4 Steps to a Happy Thanksgiving in 2020

happy thanksgiving

Thanksgiving marks the beginning of the busiest travel season of the year. Each Thanksgiving millions of couples and families, plan and execute trips to their relatives homes in cars, planes and trains. It’s a busy, hectic, stress-inducing but beautiful time of year. 

This year however, Thanksgiving that we’ve all come to dread and love in varying degrees is going to look a little different. This year many of us will be at home. Alone. With our immediate families trying to recreate the magic that is Thanksgiving. 

If that’s not what you’re used to, or maybe you’re just thinking of skipping the holiday all together this year, we have the 4 steps to holiday happiness and harmony that just may be able to preserve the festivities and your sanity. 

Step 1: Resist the Urge to Skip Thanksgiving 2020 

Most people enjoy Thanksgiving and the thought of having to navigate Thanksgiving in the year we’re having is enough to make anyone want to throw their hand ups and say “I GIVE UP!”. But we urge you to resist that notion. 

Why? Because for many of us this year has felt like one, ever-repeating day. Most of us are waking up each day feeling like we’ve already lived the day we’re about to have. The same is true for our kids. Maybe this Thanksgiving won’t be the big, sprawling, loud, and chaotic one you’ve always enjoyed but it will be a day that stands out as different in a sea of days that are all the same. 

Even if you just choose to eat pumpkin pie on festive plates and watch Thanksgiving movies – it can be beneficial to your (and your family’s) mental health to enjoy the novelty of the holiday.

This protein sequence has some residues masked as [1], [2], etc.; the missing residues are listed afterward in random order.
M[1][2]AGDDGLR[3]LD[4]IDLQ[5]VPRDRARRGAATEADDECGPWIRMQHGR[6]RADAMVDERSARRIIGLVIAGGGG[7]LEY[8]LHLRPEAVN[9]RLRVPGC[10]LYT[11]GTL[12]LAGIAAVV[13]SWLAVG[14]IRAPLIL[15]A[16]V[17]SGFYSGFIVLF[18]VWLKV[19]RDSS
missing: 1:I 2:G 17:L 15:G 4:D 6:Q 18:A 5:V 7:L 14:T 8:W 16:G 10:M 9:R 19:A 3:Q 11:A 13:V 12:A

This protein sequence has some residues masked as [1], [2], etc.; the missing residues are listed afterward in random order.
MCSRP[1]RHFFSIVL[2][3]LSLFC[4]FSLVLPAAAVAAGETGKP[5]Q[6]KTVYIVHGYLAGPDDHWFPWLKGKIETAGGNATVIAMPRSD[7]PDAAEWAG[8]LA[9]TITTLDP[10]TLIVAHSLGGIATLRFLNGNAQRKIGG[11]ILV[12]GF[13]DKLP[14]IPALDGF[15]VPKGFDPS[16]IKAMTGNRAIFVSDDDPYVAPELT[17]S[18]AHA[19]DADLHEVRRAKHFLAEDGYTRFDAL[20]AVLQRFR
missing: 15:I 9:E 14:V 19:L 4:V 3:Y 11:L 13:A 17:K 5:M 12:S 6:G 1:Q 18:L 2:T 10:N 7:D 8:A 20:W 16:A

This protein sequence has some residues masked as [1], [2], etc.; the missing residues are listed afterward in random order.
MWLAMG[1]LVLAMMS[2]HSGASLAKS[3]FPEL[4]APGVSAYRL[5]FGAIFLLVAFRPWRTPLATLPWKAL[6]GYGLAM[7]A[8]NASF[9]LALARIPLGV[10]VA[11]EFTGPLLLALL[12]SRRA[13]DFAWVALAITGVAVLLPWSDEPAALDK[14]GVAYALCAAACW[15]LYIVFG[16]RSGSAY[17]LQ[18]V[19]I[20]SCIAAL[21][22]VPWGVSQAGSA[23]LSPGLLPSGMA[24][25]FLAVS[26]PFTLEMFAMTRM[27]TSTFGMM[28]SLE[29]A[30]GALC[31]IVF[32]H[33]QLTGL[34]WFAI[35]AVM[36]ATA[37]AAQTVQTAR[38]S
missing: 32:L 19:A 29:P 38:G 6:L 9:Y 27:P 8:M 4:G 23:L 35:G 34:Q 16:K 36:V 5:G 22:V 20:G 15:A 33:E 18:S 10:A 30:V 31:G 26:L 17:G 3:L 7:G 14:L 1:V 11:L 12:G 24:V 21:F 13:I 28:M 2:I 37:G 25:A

Step 2: Accept Thanksgiving 2020 will look different from Thanksgiving 2019 

Following CDC guidelines to limit indoor gatherings to just a few people and avoiding travel likely means Thanksgiving in 2020 is going to look different from Thanksgiving in 2019. Accepting that is key. This situation we are in is not permanent. We will get through this. They will find a vaccine. Things will go back to normal. These are near certainties. 

This year will be an outlier in more ways than one. The holidays are not the exception. 

Step 3: Make a Realistic Plan 

So if you aren’t able to travel to your families homes or host your own event what are you going to do? Well that is up to you. If you’ve never hosted Thanksgiving before or this if your first thanksgiving together – take it slow. Plan a small turkey and a FEW easy to master sides. 

If you normally host a few dozen people over, scale it down to match your immediate family. Spend your cooking time preparing food they love and lean into the intimacy of it all. If you aren’t a cook, don’t force it. Order a nice Thanksgiving take out from a local restaurant, set out some fancy plates and enjoy it just the same. 

Overworking yourself trying to recreate your mom’s famous thanksgiving 22 dish spread at home, alone, with your two toddlers nipping at your heels is not realistic. Take into account your unique circumstances and plan a day around what is possible and what you even want. 

Step 4: Embrace the Meaning of the Holiday 

The beauty is Thanksgiving is about being grateful, about looking around at your life and realizing that you have enough. You are enough. Embrace the meaning of the holiday this year.

If this is your first thanksgiving as a married couple, relish the opportunity to spend it all alone with no extended family to occupy your attention. Make out while you’re cooking – no one will be watching you! 

If you’re a family of 6 that usually has to wake up early to drive 6 hours, put on nice clothes and socialize with aunts and uncles whose relation to you was never clear – enjoy sleeping in and cooking in your jammies on Thanksgiving day. 

This year WILL be different, but that doesn’t mean it will be bad. We all have so much to be thankful for this year – even if at times it doesn’t feel that way. 


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